Letters: Opening the door to Cuba

Letters: Opening the door to Cuba
In Havana, a man drives a classic American car that serves as a taxi past a poster that reads in Spanish, "Embargo, the longest genocide of history." (Franklin Reyes / Associated Press)

Re "Time for a U.S.-Cuba thaw," Editorial, Feb. 16

It's way past time for us to join other nations and allow American citizens unfettered travel to neighboring Cuba.


How can we possibly explain why it's legal to visit and do business in communist China while at the same time we deem spending money in Cuba as trading with the enemy? Traveling to North Korea, Iran, Syria, Somalia and other similarly hostile places is not illegal; rather, they simply appear on the State Department's list of countries with travel alerts. Our perceived enemy Cuba is not on that list.

It's time for those of us who abhor such hypocrisy to let our lawmakers know that we want to put an end to this unsuccessful and embarrassing embargo.

Richard Somers

Pacific Palisades

The Times cites a poll showing that 53% of Cuban Americans oppose lifting the U.S. embargo against Cuba.

You also cite the flawed Atlantic Council poll claiming that 6 in 10 Americans favor normalizing relations with Cuba. You fail to point out the criticism that poll has garnered and that it doesn't single out Cuban Americans' opinions.

In the same paper, you report that a North Korean ship that recently was caught in Panama transporting Cuban weapons and machinery was finally going back to Havana. The article makes no mention that the United Nations experts who studied the incident concluded that Cuba had violated the U.N. sanctions against North Korea.

I agree that U.S. policy regarding Cuba needs to change. But so does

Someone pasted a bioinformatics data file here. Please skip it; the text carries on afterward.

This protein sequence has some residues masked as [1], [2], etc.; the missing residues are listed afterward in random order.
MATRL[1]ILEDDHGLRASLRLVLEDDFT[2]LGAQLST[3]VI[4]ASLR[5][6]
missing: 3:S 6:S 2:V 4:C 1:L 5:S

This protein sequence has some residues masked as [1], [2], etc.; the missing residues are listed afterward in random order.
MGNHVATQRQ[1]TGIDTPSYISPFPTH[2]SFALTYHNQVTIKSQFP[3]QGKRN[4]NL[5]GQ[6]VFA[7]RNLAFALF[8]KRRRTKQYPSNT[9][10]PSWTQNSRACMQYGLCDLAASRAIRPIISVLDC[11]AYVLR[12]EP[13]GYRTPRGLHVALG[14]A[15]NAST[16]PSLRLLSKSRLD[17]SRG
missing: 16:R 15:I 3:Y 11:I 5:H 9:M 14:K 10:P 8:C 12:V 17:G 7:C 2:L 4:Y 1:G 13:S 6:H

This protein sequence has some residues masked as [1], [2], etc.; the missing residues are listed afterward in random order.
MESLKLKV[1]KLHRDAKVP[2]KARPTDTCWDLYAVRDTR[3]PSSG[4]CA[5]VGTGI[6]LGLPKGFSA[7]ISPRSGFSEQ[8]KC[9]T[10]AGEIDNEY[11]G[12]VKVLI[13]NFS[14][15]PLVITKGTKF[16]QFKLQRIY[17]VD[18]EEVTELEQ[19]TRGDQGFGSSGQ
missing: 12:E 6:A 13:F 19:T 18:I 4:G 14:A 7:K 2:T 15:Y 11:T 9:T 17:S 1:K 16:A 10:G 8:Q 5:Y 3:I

Havana's ongoing commitment to terror.

Enrico Mario Santi


The writer is a professor of Hispanic studies at the University of Kentucky.

I believe the U.S. embargo of Cuba is the only thing that has kept the Castros in power.

Better U.S. relations with the Soviet Union culminated in that country's breakup, and more open relations with China and Vietnam led to reforms in their communist governments.


The Castros' provocations caused us to lose sight of how ending the embargo would have yielded the same result there.

A change in our policy is long overdue.

Thomas E. Locke

North Hollywood

The problem in Cuba lies not in the stars (and stripes) but in the Cubans themselves.

Many countries have not imposed embargoes against Cuba, and despite that, Cuba has become impoverished, both economically and politically.

The problem with Cuba is intrinsic. The Castro regime bought into a bankrupt economic and political system that resulted in the debacle that has become Cuba.

We should lift the embargo so that Cuba finally stops blaming the U.S. for its own plight.

Donna Salem

Los Angeles